What? Didn’t they just announce that Daniel Craig just started filming Skyfall, the next James Bond flick? Sure, but if you haven’t been following along, we mentioned here yesterday that, unlike diamonds, no actor gets to play James Bond forever. So who would be great as Bond if they swapped out actors today?
Back when Pierce Brosnan was rumored to have been readying to hand over the mantle, there was much speculation as to who would be the next icon of icons in British film, and… there just wasn’t a lot by way of contenders that seemed like the perfect fit. It’s why many, including this writer, thought Daniel Craig seemed a bizarre choice. Glad to have been wrong about that!
But this question comes up every time there has been an actor retire from playing Bond, back to the great Sean Connery. After all, at least from the perspective on this side of the Atlantic, there isn’t anything that stands better for England than James Bond (OK, inching out the Queen, Will Shakespeare, and Doctor Who only slightly, and with perhaps an “attaboy” pat on the head to Harry Potter).
But if you can’t wait until 2013 to see the next James Bond on screen, look no further, as a role that might as well have been written by Ian Fleming for his master spy has already been written, cast, performed, and aired on TV and is now for sale on video. It is Michael Dibdin’s Zen, re-broadcast this year in the States on public television’s Masterpiece Mystery series.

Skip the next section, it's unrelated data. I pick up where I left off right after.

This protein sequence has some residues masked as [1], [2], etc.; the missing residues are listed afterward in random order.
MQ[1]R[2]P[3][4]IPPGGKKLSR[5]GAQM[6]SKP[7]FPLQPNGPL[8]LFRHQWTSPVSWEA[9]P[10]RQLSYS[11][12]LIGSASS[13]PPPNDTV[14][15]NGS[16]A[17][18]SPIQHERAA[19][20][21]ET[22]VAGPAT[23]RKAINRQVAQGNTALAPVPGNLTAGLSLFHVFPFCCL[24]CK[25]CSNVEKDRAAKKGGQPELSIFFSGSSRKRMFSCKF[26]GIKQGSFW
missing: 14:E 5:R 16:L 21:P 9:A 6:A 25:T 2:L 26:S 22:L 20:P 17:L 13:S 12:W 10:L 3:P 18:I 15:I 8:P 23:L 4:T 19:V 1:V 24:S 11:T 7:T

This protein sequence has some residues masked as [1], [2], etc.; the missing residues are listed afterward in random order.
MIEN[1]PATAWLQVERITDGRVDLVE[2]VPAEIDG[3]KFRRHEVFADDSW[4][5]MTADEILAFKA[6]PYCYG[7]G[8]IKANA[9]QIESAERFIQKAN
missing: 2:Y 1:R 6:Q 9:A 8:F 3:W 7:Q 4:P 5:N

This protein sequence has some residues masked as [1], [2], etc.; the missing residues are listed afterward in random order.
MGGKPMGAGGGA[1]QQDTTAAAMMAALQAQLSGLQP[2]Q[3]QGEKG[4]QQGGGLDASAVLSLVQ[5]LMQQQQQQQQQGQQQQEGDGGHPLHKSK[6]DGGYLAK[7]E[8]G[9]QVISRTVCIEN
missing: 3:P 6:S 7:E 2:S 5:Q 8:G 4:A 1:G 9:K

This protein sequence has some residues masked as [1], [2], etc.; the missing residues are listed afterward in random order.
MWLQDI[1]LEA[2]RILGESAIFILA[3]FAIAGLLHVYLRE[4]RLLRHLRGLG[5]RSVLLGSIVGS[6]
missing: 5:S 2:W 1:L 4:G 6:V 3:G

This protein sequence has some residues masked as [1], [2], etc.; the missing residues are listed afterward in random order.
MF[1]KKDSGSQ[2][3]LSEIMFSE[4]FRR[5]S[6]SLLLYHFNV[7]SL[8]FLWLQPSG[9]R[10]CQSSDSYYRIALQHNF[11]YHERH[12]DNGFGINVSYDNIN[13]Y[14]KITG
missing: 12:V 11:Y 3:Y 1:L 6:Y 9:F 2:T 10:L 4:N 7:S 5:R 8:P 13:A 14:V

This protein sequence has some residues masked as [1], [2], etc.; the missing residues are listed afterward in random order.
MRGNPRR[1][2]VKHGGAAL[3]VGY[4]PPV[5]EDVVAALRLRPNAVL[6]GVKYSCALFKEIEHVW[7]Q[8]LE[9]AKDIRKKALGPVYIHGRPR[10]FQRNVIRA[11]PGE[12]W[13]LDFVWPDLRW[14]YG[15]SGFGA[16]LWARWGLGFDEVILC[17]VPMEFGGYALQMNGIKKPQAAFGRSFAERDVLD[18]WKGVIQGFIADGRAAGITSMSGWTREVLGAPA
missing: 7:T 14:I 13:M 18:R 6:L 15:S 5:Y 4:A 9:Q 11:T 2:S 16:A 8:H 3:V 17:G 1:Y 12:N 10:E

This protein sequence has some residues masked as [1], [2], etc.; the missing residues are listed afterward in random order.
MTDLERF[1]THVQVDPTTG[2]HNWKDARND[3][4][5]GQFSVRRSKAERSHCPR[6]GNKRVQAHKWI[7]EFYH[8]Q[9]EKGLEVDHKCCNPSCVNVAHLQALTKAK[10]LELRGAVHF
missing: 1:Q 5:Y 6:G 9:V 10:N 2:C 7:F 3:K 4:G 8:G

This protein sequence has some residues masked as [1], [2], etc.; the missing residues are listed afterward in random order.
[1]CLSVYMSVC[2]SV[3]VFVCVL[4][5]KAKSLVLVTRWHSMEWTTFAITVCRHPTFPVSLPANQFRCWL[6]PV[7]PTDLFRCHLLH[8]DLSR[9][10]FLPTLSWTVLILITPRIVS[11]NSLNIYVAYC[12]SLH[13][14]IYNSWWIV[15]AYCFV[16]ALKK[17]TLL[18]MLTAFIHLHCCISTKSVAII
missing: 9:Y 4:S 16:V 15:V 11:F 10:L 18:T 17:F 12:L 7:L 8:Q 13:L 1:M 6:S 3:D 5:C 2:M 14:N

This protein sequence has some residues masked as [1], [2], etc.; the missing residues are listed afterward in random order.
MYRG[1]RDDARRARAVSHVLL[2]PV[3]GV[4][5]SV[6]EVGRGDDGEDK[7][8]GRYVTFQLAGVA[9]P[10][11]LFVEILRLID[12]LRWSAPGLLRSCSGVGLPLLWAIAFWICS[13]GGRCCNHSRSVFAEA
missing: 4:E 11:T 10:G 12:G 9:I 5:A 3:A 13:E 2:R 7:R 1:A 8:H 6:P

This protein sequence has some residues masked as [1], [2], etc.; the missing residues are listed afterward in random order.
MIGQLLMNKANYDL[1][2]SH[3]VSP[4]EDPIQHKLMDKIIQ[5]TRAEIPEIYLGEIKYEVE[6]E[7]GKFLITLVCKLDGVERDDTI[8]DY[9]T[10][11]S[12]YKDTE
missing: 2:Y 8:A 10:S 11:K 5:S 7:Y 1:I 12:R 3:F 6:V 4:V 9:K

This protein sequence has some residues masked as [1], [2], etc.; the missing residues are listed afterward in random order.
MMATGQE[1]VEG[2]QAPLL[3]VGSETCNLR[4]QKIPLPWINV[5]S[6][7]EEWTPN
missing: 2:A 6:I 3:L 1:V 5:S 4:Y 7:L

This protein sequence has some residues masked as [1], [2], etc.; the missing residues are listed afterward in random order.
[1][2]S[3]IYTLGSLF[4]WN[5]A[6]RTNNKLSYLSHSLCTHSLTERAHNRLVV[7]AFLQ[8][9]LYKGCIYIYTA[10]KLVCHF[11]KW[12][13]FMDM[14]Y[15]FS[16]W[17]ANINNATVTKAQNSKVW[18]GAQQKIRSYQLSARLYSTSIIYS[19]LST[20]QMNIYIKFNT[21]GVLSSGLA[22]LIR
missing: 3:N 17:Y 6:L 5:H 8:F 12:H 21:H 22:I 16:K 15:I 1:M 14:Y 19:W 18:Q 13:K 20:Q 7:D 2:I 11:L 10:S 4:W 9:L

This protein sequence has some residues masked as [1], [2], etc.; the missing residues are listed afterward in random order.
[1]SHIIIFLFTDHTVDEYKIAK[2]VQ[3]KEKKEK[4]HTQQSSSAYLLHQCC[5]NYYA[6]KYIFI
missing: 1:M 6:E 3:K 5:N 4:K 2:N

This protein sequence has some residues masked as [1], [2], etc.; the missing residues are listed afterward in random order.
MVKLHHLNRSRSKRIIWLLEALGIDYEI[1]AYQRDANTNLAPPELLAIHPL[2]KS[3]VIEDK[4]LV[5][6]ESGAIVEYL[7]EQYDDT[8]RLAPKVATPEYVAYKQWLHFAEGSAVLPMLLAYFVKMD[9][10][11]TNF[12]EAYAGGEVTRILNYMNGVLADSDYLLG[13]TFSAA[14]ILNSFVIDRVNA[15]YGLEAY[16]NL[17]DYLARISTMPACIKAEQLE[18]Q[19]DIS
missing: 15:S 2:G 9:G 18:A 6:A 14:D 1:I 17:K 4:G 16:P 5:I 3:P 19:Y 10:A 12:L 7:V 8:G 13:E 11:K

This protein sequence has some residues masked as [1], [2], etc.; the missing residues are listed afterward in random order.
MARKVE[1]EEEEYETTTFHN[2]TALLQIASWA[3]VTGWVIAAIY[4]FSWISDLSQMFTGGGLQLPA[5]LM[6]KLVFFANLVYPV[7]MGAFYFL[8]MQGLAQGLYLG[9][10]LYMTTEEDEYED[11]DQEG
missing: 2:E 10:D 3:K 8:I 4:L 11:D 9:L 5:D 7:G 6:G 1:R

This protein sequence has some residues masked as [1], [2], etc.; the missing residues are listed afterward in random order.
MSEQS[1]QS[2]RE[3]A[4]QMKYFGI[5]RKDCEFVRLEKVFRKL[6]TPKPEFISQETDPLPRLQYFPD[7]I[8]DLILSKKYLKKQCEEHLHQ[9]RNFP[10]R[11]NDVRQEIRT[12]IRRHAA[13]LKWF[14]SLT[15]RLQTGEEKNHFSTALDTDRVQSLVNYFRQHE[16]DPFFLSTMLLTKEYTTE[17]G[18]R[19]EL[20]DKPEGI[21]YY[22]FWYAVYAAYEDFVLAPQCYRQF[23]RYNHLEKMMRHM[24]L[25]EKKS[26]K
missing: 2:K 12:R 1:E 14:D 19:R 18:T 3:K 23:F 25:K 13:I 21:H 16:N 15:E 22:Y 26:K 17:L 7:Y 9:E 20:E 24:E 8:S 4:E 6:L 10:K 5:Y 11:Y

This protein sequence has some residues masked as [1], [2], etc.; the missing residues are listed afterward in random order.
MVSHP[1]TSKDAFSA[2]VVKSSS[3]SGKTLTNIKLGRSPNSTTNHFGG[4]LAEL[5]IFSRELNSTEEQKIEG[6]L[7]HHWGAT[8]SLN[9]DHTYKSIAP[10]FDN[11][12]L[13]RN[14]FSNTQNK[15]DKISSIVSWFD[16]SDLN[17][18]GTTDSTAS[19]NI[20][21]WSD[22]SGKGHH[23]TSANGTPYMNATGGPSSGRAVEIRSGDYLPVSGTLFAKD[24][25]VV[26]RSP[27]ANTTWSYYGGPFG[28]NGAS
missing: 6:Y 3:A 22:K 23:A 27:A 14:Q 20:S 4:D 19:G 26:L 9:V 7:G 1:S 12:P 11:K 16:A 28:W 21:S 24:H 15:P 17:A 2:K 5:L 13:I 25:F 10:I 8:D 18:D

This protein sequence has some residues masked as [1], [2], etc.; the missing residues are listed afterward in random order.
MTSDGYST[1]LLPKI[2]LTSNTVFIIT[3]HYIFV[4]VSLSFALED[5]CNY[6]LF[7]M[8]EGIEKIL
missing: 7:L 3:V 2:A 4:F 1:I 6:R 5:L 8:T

What is Zen?
Zen is a stylish police drama made by the Brits but filmed in and around Rome, written by Dibdin in a series of novels. Our James Bond character is Aurelius Zen, played expertly by actor Rufus Sewell, who although British plays a Mediterranean without pause because of his dark features (the tall, dark, etc. variety that the ladies will fall for). Over the course of the three 90-minute episodes, a slow burning relationship forms with none other than ex-Bond actress Caterina Murino (from Casino Royale), who plays Tania Moretti, the Chief of Police’s assistant, recently separated. Zen is repeatedly referred to as having an impeccable reputation, yet indications throughout the series question that notion. He is excused or brushed off and taken for granted because of his Venician heritage, something of an inside joke we don’t need to understand to be able to empathize with him. But we find, as Bond sidesteps master criminals in his path, Zen sidesteps mafia-esque city politics to save his job and do the right thing, if not for king and country, for the good of the citizenry of Rome.
Further adding to the series in its Masterpiece Mystery presentation are quirky but well done introductions by Alan Cumming, who formerly played Russian IT guy Boris Grishenko in another Bond film, GoldenEye. Cumming’s intros are fun to watch themselves, as he–a bit overdramatically–describes the incredible stylishness of the forthcoming program. What he describes of Aurelio Zen might as well be of James Bond.